American drivers finally saw some relief at the pump as U.S. gasoline prices fell 5.56 cents per gallon over the last two weeks, a widely followed industry analyst said on Sunday.
The Lundberg survey said the national average price of self-serve, regular gasoline was $3.7394 per gallon on March 8, down from $3.7950 on Feb. 22.
The first drop of the year reflects easing crude oil prices, said survey editor Trilby Lundberg, but it is mostly due to refiners cutting wholesale prices for retailers following weeks of increases.
"It was practically in the cards that retailers would be able to pass through price cuts to motorists," Lundberg said in an interview.
In the nine weeks through Feb. 22, retail gasoline prices rose more than 53 cents, or 16.5 percent, as refiners idled capacity for maintenance work ahead of the spring and summer driving seasons.
Lundberg predicted gasoline prices would fall another 10 to 12 cents or more in coming weeks, since refiners and retailers both have profit margins healthy enough to support price cuts.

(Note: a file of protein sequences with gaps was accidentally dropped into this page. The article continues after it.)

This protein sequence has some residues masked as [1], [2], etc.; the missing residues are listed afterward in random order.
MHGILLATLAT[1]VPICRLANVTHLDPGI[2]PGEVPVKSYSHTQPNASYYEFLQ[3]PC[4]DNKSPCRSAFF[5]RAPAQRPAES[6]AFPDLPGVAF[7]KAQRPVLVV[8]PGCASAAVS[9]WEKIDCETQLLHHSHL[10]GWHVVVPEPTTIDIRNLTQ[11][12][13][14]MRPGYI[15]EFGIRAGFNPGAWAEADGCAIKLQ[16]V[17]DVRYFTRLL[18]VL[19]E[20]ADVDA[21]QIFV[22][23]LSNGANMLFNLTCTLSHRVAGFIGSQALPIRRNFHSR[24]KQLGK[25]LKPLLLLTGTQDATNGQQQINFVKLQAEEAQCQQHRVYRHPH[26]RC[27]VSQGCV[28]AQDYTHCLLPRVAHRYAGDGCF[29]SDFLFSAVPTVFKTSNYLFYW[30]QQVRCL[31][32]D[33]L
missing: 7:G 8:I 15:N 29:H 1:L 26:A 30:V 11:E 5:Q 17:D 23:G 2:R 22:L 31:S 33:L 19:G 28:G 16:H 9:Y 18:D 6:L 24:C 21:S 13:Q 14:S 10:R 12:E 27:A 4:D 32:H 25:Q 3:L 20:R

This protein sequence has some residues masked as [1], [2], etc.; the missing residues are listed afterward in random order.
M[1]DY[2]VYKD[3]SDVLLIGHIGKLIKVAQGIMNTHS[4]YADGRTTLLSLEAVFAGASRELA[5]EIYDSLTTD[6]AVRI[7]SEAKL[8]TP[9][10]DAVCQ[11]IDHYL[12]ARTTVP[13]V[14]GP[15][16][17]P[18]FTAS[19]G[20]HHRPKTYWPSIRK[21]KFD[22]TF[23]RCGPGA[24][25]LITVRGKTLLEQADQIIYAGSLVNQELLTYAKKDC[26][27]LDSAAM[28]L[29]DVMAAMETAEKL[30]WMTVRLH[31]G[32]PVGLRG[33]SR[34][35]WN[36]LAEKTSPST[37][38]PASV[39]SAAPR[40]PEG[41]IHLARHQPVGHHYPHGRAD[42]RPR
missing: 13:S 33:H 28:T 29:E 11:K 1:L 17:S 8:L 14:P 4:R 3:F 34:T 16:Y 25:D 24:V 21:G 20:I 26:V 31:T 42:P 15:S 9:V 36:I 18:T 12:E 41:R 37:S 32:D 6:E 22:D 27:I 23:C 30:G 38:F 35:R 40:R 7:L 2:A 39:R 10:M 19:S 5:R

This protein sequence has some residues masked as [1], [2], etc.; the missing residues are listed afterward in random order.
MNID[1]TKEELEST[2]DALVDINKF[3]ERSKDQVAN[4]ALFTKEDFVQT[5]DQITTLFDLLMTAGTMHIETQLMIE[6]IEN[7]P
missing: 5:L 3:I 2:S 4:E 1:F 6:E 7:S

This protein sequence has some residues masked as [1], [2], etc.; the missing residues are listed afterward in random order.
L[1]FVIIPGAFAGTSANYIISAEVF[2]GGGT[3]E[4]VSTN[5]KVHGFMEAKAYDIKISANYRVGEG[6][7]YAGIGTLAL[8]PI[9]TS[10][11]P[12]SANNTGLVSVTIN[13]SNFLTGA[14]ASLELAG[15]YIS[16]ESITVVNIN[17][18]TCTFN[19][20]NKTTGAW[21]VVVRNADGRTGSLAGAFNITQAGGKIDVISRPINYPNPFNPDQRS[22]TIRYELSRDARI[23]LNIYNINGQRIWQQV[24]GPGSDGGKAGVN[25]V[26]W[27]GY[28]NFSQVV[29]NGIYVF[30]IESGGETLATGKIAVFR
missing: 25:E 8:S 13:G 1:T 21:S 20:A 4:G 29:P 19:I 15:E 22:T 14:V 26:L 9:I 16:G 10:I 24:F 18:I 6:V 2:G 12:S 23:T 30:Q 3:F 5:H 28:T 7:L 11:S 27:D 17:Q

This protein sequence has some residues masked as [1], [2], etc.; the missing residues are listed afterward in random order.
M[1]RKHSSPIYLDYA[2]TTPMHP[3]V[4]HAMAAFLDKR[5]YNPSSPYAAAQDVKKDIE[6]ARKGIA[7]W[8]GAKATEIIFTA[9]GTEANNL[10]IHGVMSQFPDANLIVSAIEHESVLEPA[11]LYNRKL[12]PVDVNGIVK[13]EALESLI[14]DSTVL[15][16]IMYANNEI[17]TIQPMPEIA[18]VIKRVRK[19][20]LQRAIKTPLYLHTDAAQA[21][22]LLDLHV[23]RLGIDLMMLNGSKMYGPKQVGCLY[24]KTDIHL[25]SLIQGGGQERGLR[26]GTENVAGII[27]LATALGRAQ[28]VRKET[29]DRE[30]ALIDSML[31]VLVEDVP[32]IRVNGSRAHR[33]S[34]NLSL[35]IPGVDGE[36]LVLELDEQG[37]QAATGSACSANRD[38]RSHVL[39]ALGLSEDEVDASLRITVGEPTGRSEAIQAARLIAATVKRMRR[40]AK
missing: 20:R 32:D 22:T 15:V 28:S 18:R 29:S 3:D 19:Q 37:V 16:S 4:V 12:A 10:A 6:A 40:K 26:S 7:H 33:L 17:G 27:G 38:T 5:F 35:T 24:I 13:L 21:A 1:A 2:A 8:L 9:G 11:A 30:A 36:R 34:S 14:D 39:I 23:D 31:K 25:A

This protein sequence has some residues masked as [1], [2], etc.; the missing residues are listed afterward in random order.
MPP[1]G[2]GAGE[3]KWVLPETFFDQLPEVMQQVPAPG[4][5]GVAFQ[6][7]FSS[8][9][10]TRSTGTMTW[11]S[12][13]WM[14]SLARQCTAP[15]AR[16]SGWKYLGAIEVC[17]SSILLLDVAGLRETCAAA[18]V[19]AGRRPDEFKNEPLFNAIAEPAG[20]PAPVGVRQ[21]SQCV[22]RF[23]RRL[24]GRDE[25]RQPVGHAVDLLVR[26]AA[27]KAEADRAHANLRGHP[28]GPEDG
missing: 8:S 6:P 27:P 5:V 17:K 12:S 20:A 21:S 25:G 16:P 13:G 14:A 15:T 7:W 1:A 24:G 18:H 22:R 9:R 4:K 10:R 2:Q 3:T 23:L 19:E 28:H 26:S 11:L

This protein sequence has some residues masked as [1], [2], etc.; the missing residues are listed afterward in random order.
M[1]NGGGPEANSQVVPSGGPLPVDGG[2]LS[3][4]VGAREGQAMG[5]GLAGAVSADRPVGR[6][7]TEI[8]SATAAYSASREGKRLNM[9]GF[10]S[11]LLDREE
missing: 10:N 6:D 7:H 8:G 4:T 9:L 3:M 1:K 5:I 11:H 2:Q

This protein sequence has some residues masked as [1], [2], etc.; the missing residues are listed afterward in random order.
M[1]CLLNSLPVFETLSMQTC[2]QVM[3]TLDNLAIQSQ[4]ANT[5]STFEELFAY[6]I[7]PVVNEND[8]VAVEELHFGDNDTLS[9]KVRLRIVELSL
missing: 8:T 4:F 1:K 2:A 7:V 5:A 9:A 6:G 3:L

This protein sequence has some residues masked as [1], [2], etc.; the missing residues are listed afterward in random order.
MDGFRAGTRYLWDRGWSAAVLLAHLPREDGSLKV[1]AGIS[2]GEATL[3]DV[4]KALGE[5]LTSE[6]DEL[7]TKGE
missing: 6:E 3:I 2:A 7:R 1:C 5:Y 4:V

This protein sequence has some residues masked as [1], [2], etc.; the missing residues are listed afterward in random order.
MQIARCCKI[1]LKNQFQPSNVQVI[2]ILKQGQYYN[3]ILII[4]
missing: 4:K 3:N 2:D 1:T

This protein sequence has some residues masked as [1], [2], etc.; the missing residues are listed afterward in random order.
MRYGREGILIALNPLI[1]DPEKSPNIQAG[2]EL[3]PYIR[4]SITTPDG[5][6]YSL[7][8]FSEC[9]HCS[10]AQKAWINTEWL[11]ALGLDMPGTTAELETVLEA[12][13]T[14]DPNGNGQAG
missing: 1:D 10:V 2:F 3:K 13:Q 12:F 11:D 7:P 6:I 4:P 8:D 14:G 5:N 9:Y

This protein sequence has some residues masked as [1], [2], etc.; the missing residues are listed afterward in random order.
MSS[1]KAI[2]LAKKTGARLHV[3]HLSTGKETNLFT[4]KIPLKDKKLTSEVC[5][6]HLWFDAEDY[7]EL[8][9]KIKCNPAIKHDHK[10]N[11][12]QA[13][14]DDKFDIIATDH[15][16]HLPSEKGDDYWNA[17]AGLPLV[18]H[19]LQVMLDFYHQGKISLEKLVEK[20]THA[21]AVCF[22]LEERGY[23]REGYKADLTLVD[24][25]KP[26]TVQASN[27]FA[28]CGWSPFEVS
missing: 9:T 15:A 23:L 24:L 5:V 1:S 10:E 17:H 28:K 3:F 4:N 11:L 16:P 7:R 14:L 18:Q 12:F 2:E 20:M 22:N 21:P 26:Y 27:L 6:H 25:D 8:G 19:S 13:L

"Competition is fierce among those selling gasoline," Lundberg said. "So when it is possible to cut, there is a terribly strong reason to do so."
According to Lundberg's survey, which canvases about 2,500 gas stations, the U.S. city with the most expensive gas was Los Angeles, where a gallon cost $4.23. Drivers in Billings, Mont., were paying the least at $3.31 a gallon.
The price of crude oil has eased lately due to the strong U.S. dollar and increasing U.S. reserves, which are often cheaper than imported crude, Lundberg said. But since crude accounts for about 71 percent of the price at the pump, any unforeseen increase in crude prices could turn prices higher, she cautioned.